Lechon Sinigang


Sinigang is probably a familiar dish to you. It is very popular in the country for its distinct sour and savory taste. This soup is usually made sour by using tamarind. When seasoning is not yet available and produced, it is the native souring agent. Who would forget the delicious sinigang na hipon or any seafood being shared with the family while hanging out by the beach? It is really naturally refreshing to the taste!

Sinigang, which comes from the Tagalog word sigang, means stewed. And that’s how it is cooked, by stewing meat or seafood, together with vegetables. Pork, chicken, or beef can be used as meat. With vegetables, okra or lady’s finger, taro or gabi, labanos or white radish, water spinach or kangkong, eggplant, and sitaw or yardlong beans are the common additions that we will see in this dish. Sometimes, long green peppers are also used to add spice to this dish. And have you seen miso? It is a traditional Japanese seasoning produced by fermenting soybeans. Miso is also added in a sinigang variation called sinigang sa miso. Other variations are sinigang sa bayabas, sinigang sa mangga, and sinigang sa kalamansi, which are named according to the souring agents used.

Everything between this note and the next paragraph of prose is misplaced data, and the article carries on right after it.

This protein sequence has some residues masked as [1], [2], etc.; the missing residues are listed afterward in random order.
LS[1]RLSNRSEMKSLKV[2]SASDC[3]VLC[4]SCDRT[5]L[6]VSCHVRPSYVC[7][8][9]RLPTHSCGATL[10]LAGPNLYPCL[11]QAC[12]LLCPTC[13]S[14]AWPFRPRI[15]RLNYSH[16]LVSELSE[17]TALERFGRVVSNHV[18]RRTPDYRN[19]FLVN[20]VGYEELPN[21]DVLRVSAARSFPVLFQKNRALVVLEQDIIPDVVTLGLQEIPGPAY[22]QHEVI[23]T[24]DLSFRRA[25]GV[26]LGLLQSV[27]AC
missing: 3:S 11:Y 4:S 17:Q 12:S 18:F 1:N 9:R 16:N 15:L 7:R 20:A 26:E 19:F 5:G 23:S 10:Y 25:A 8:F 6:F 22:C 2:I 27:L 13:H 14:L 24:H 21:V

This sinigang recipe is almost similar to the common pork sinigang, except that it’s not just pork. It’s lechon as meat! Roasted baby piglet! If you have lechon leftovers from last night and you do not want to eat it as is again, then you can transform it as another dish-lechon sinigang. The ingredients are all the same, but the taste gets better with the lechon flavor in it. 

By the way, do you know that there is a Malaysian dish that is derived from our sinigang? They call it singgang.

Enjoy your lechon sinigang!